In 1973 Eric Jones, Irishman Mick Coffey and myself crossed the Heilo Continental Ice Cap – made the second ascent of Cerro Lautaro and made the first ascent of another volcano that we named Cerro Mimosa after the ship that brought early Welsh settlers to Patagonia in 1865.

The Ice Cap Western side of Cerro Torre thrusting out of a sea of foam is surely one of the most beautiful sights on planet earth but after spending 54 days on ice and running out of food we ditched our sledges, missed the Pass of the Winds - the exit to the Pampas and went the longer laborious route all the way down the Viedma Glacier to safety, where an asado, gratefully supplied by a local gaucho and a lorry home were our reward.

In 1974 I organised a third trip, this time to Torre Egger the smaller satellite to Cerro Torre named after Toni Egger. We were not successful and changing direction in the last days of the trip climbed the “Innominata” – (literally mountain with no name).

In memory of an Argentinean who had shared out camps earlier in the trip but had one day failed to return – we renamed it Aiguille Rafael.

Earlier that year of 74 we met another Italian expedition led by Casimiro Ferrari. They were attempting Cerro Torre from the western Ice Cap side.

Casimiro had served his apprenticeship with Carlo Mauri and Walter Bonatti a couple of years earlier and was well prepared for the biting winds blasting the Ice Cap. After six weeks of storms, four of the team - Daniele Chiappa, Mario Conti, Casimiro Ferrari, and Pino Negri, reached the summit and made the First Undisputed Ascent of Cerro Torre.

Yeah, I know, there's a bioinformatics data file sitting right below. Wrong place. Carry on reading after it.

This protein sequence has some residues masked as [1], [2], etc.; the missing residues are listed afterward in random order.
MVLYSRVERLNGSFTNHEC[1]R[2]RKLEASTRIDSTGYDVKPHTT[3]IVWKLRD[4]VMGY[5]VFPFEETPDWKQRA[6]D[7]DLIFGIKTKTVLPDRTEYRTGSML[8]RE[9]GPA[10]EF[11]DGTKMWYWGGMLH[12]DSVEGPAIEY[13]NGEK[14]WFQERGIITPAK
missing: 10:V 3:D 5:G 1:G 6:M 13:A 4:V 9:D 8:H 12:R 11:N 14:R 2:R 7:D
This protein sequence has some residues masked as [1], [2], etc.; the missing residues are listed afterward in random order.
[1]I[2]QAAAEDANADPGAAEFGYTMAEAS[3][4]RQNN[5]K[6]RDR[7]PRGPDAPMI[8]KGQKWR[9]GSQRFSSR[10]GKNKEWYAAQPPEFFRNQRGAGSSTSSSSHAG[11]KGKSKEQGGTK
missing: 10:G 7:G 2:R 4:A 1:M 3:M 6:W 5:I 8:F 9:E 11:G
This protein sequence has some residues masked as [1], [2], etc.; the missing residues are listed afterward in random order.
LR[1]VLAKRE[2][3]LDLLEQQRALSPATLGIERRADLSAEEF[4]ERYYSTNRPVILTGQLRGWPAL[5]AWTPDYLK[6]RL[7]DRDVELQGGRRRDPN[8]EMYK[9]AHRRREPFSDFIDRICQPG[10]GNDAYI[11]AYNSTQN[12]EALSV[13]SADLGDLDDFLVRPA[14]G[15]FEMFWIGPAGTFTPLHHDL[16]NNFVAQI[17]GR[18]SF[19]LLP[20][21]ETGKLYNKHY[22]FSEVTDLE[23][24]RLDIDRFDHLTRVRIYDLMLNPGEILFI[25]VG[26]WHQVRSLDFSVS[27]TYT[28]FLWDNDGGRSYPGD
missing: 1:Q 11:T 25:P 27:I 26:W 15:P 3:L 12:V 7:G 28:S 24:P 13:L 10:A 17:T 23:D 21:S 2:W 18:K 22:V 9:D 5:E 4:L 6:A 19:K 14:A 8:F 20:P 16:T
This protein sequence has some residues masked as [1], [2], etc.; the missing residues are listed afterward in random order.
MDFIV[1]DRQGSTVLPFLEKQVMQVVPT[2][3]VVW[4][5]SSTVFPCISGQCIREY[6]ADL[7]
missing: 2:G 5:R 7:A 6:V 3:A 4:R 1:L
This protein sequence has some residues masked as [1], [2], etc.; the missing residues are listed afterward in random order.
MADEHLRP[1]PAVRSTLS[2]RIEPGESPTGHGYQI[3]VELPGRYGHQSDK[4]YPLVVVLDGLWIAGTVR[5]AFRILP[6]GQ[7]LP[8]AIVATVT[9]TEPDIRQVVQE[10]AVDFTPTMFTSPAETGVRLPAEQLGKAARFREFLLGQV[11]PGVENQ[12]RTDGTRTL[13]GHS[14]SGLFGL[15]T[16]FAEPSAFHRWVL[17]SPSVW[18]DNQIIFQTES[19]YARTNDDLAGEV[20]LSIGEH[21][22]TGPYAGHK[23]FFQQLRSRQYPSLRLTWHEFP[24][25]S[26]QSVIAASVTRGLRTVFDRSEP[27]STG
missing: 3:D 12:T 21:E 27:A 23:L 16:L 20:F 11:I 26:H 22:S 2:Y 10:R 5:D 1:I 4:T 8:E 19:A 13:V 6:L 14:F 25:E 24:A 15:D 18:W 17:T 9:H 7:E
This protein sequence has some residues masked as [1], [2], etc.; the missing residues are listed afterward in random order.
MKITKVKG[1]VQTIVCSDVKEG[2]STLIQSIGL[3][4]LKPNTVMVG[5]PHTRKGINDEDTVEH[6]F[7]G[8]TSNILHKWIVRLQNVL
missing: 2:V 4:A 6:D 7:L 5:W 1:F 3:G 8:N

At the Trento film festival in 1976 I met Casimiro Ferrari.

He told me that the ice cap was a desperate place and that just as his team was running out of food, he had discovered two sledges which, on close inspection turned out to be British, and had revealed 15 Mars Bars which in turn, kept his team alive.

Rather embarrassingly I explained that the sledges were mine and that as the Mars Bars had been soaked in petrol they had been inedible.

After a year on the ice cap the petrol had evaporated and the Italians changed their diet to British cuisine.

It’s a lovely thought that in a small way we had assisted in the first ascent of Cerro Torre.

In Trento, Casimiro asked me who I thought had made the first ascent of Cerro Torre, I stared at him and said, “I am looking at him”.

But what a mess Maestri left.

A highly questionable first ascent in 59 which few now believe stands up to scrutiny since Rolando Garibotti, Ermanno Salvaterra, and Alessandro Beltrami climbed the same route as described by Maestri but found no evidence of earlier passage.

Then the ridiculous compressor ‘near miss’ route of 1970 which proved nothing.

But perhaps the most saddest piece of Maestri’s legacy is - denying his fellow Italians their rightful place in history.

Now that this ridiculous via ferrate has been removed, an ascent of Cerro Torre will have meaning once more.

It will take its rightful place as one of the world’s most inaccessible summits.

Please let no one put back the bolts.

Leo Dickinson Jan 2012


Jan 24, 2012 - 02:07pm PT
STFU Hiker.

We're busy here changing history .....
Toker Villain

Big Wall climber
Toquerville, Utah
Jan 24, 2012 - 02:08pm PT
Not so John.

We all breath the same air and drink the same water.

Our actions DO have consequences, often especially so for the vanguard.

Is this a reversal of the WoS story?
Tongues will be wagging on this for decades at the least, but a consensus will never be reached.